Jun 18, 2018

Charles Overcomes HIV

I wish you could all join me at the Turbo Clinic on one of my Friday visits.  You'd probably get to meet Charles, a wonderful young man I enjoy seeing. 

Charles came to the clinic with HIV that was ravaging his physical and mental health.  He was just 45 kilos in his mid-teens. He wouldn't talk to anyone at the clinic and refused to take his medicine. He had no hope. 

One day I said to him: "Charles, if I could get you to take your medicine and get back to school, I might be able to bring you over a laptop the next time I'm in the US." 

Charles now has an undectable HIV load and is up to 60 kilos.  He's finishing his second year in high school and using that laptop everyday. 

May 16, 2018

What Rafiki Means to our Patients

Dear Friends,

Thank you for all your support of The Rafiki Center of Excellence in Adolescent Care. Rafiki means friend in Swahili, and it reflects our commitment to a safe and adolescent-friendly clinic. The clinic has now been running for more than a year and we want to give you a glimpse of what your support gives our patients and the friendliness it provides.

Our adolescents shared these statements about what the clinic means to them:

  • “I see Rafiki clinic as a safe haven for adolescents and young people”
  • “The clinic stands out as a center of excellence in HIV management, access to information, and a rehabilitative center for the young people who explore on their talents and find mentorship on how to live a positive life free from stigmatization and discrimination.”
  • “What I love the most about Rafiki is the flexibility of the staff with the aim of assisting the young people without judging them”
  • “Adolescents can access services without discrimination”
  • “Confidentiality of every client’s information is what I love most about Rafiki. There are many different activities at Rafiki so no one really knows of the health issues the adolescent is facing. They can access care without any of their peers branding them as infected.”

Without your support, our adolescents would not have had this safe and friendly space to access the care they need and deserve. Thank you for all that you have done for the clinic!

May 7, 2018

DOW JONES EXCEED EXPECTATIONS !!!

Three docs
Three docs

Jambo!

 

Hello from Eldoret. As usual, the past three weeks have flown. It has been a wonderful visit. As to the title “Dow Jones Exceeds Expectations”, let me explain. Two outstanding physicians made their first visit to Eldoret, Drs. Dow and Jones.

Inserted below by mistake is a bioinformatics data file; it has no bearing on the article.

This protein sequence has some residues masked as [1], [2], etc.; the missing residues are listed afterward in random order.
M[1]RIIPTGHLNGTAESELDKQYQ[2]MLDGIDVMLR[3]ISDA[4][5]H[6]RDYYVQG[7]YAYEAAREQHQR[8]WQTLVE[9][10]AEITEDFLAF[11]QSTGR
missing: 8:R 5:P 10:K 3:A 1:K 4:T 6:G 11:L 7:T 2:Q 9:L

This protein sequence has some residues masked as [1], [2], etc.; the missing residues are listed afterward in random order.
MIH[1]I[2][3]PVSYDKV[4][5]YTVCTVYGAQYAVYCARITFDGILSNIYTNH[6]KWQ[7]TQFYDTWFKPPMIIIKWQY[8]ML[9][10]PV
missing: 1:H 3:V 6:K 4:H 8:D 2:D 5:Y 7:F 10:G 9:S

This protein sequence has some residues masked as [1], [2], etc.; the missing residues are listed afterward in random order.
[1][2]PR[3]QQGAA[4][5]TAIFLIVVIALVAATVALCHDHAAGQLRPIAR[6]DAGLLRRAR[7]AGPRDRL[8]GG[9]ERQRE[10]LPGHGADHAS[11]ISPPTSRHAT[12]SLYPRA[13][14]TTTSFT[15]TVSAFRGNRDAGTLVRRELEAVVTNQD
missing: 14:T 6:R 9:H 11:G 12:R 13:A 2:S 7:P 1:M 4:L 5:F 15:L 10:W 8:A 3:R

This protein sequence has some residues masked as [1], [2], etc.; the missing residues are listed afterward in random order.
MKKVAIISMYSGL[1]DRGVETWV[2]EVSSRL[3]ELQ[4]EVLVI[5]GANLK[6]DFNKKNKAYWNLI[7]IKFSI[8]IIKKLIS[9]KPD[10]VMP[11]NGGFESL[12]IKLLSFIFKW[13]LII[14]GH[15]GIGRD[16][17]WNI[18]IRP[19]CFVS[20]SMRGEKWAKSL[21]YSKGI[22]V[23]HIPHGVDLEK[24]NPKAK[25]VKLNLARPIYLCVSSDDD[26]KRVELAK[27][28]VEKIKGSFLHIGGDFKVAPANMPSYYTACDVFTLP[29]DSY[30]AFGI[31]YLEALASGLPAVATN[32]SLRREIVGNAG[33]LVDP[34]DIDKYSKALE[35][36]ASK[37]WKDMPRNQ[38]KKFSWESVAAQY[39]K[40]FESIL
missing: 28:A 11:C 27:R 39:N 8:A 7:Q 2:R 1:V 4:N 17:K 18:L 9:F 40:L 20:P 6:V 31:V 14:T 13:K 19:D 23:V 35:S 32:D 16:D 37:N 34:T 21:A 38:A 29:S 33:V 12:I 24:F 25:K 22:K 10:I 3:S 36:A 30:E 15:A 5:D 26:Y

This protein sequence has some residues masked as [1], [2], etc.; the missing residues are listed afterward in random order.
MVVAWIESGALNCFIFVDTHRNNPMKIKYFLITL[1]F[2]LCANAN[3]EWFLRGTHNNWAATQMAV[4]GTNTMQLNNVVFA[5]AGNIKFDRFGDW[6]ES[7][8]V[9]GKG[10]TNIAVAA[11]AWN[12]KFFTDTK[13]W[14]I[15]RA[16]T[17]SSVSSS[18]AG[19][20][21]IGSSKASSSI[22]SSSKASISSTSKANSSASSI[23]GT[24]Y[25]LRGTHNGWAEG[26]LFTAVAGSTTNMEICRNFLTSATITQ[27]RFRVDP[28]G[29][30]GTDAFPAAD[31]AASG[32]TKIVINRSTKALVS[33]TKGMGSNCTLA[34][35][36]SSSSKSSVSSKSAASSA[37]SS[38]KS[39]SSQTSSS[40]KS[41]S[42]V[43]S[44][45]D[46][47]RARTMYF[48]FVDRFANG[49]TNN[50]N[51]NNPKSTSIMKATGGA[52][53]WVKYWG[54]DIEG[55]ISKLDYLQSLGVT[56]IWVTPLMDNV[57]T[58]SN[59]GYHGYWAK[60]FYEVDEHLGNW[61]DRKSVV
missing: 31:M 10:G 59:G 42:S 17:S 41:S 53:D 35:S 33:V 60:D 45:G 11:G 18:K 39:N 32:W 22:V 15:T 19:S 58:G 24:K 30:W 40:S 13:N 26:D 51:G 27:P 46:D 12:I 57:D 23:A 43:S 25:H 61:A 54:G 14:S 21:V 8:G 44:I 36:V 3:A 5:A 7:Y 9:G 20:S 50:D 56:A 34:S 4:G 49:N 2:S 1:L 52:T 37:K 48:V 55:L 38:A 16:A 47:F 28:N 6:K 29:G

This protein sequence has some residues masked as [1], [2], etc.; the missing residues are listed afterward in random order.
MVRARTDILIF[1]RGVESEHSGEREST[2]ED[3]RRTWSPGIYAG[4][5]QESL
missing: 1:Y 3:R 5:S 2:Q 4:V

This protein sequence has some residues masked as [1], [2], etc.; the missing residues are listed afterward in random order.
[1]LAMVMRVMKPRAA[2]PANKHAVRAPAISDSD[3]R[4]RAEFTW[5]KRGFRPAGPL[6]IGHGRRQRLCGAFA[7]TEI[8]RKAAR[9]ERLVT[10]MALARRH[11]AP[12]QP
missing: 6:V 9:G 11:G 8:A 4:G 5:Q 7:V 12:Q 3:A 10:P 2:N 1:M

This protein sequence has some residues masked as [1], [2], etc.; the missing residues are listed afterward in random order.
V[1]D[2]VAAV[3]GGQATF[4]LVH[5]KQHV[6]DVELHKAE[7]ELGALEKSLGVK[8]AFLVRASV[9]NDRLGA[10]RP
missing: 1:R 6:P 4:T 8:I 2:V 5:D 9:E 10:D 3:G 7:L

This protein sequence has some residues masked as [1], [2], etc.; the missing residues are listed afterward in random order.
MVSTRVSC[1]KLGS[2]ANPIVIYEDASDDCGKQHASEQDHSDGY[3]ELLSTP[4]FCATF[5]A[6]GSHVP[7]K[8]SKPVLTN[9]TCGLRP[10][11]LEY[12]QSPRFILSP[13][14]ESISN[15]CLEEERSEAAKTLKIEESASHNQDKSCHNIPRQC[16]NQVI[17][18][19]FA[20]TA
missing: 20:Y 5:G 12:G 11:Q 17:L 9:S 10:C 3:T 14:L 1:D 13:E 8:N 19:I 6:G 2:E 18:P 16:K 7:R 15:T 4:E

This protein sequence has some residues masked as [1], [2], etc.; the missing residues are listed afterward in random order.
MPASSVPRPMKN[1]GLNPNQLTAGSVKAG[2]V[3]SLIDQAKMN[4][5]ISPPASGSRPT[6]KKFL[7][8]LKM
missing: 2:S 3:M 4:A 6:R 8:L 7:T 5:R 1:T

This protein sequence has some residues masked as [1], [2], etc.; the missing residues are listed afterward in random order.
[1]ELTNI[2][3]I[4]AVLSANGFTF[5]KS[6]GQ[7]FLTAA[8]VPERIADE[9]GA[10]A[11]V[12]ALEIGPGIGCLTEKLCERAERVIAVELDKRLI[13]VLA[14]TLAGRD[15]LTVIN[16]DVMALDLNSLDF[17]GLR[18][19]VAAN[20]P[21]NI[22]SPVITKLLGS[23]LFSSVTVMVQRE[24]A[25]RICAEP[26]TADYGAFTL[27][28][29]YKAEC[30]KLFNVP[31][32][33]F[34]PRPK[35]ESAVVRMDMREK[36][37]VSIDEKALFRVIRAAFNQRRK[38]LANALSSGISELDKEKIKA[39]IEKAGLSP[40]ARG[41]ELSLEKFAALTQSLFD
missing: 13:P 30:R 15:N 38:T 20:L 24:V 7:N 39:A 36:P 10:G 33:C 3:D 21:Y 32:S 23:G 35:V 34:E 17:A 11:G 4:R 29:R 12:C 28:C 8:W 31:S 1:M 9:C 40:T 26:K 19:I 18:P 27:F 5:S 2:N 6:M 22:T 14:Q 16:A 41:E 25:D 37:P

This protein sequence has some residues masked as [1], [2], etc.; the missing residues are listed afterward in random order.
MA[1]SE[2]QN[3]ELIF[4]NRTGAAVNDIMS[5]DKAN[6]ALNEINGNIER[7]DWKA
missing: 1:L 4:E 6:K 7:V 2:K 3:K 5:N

Lyndsay Dow is a remarkable palliative care physician from Mount Sinai Medical School in New York. In addition to her clinical expertise, she specializes in teaching health care workers to navigate difficult conversations. For this trip, she developed a teaching program “Communicating Bad News and Responding with Empathy”. She trained the palliative care team in this two-hour interactive seminar. By the time we left, the team was doing an excellent job training physicians, nurses, and trainees. It was very exciting to see Dr. Korir, the lead palliative care physician in Eldoret, do an outstanding job teaching this program. It was also encouraging to see the interest by health care workers throughout the hospital in improving their communication skills.

Ti Jones is an oncologist and palliative physician from Lafayette Indiana. His expertise in oncology really contributed to our work in assessing patients and balancing the tough decisions that many cancer patients face. He spent time with the palliative care team and with the local oncologists. That certainly helped communication between both teams. He is also a natural teacher and his prior work in Uganda made the transition to Eldoret seamless.

An exciting outcome from our visit is the decision by both physicians to continue an ongoing relationship with the Eldoret palliative care team. Now that they know the lay of the land, they are looking forward to returning and working independently. The two of these physicians, along with myself and the ongoing commitment by Colleen Brown from St. Vincent Hospital in Indianapolis and Peter Kussin from Duke University, will work to support the team throughout much of the year.

Finally, to put the icing on the cake, several leaders at the hospital in Eldoret are ready to proceed with development of a palliative care certificate program for nurses, physician assistants, and physicians. This is a topic we have discussed in the past, but there is now clear movement. It will be a lot of work, but I believe we can play an important supportive role in curriculum development. We hope to work side by side with our Kenyan colleagues to bring new specialty training to Western Kenya.

As always,

Your support is greatly appreciated. Asante Sana (thanks so much). 

Ken

 
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